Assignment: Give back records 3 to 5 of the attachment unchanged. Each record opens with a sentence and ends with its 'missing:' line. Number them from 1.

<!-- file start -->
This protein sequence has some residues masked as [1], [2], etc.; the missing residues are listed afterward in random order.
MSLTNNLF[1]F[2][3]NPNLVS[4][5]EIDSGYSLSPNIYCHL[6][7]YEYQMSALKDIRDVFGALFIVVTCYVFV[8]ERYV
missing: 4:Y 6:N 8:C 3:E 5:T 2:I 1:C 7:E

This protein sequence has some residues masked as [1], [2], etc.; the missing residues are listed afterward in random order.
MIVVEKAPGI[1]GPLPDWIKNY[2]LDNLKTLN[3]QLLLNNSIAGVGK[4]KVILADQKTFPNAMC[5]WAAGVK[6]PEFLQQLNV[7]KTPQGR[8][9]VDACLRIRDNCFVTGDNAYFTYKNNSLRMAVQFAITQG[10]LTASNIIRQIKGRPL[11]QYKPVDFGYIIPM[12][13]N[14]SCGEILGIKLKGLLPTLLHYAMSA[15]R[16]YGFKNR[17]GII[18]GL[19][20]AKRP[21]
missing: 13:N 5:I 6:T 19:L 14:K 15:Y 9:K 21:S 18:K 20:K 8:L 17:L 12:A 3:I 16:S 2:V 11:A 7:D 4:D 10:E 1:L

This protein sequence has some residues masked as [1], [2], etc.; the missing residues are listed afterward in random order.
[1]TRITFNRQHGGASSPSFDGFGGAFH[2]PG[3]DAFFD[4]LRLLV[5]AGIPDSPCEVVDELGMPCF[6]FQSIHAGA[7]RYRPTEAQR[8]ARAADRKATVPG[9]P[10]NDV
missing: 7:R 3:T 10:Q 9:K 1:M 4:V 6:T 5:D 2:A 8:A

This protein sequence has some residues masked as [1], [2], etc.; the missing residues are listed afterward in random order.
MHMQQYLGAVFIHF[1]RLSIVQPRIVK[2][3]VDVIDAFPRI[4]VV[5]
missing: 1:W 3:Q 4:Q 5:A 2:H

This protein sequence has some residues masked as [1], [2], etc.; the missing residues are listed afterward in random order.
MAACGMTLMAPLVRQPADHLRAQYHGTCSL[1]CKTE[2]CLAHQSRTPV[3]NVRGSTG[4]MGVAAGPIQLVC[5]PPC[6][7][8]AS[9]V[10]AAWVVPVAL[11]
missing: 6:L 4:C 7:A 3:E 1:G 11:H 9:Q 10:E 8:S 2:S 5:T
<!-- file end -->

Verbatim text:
This protein sequence has some residues masked as [1], [2], etc.; the missing residues are listed afterward in random order.
[1]TRITFNRQHGGASSPSFDGFGGAFH[2]PG[3]DAFFD[4]LRLLV[5]AGIPDSPCEVVDELGMPCF[6]FQSIHAGA[7]RYRPTEAQR[8]ARAADRKATVPG[9]P[10]NDV
missing: 7:R 3:T 10:Q 9:K 1:M 4:V 6:T 5:D 2:A 8:A

This protein sequence has some residues masked as [1], [2], etc.; the missing residues are listed afterward in random order.
MHMQQYLGAVFIHF[1]RLSIVQPRIVK[2][3]VDVIDAFPRI[4]VV[5]
missing: 1:W 3:Q 4:Q 5:A 2:H

This protein sequence has some residues masked as [1], [2], etc.; the missing residues are listed afterward in random order.
MAACGMTLMAPLVRQPADHLRAQYHGTCSL[1]CKTE[2]CLAHQSRTPV[3]NVRGSTG[4]MGVAAGPIQLVC[5]PPC[6][7][8]AS[9]V[10]AAWVVPVAL[11]
missing: 6:L 4:C 7:A 3:E 1:G 11:H 9:Q 10:E 8:S 2:S 5:T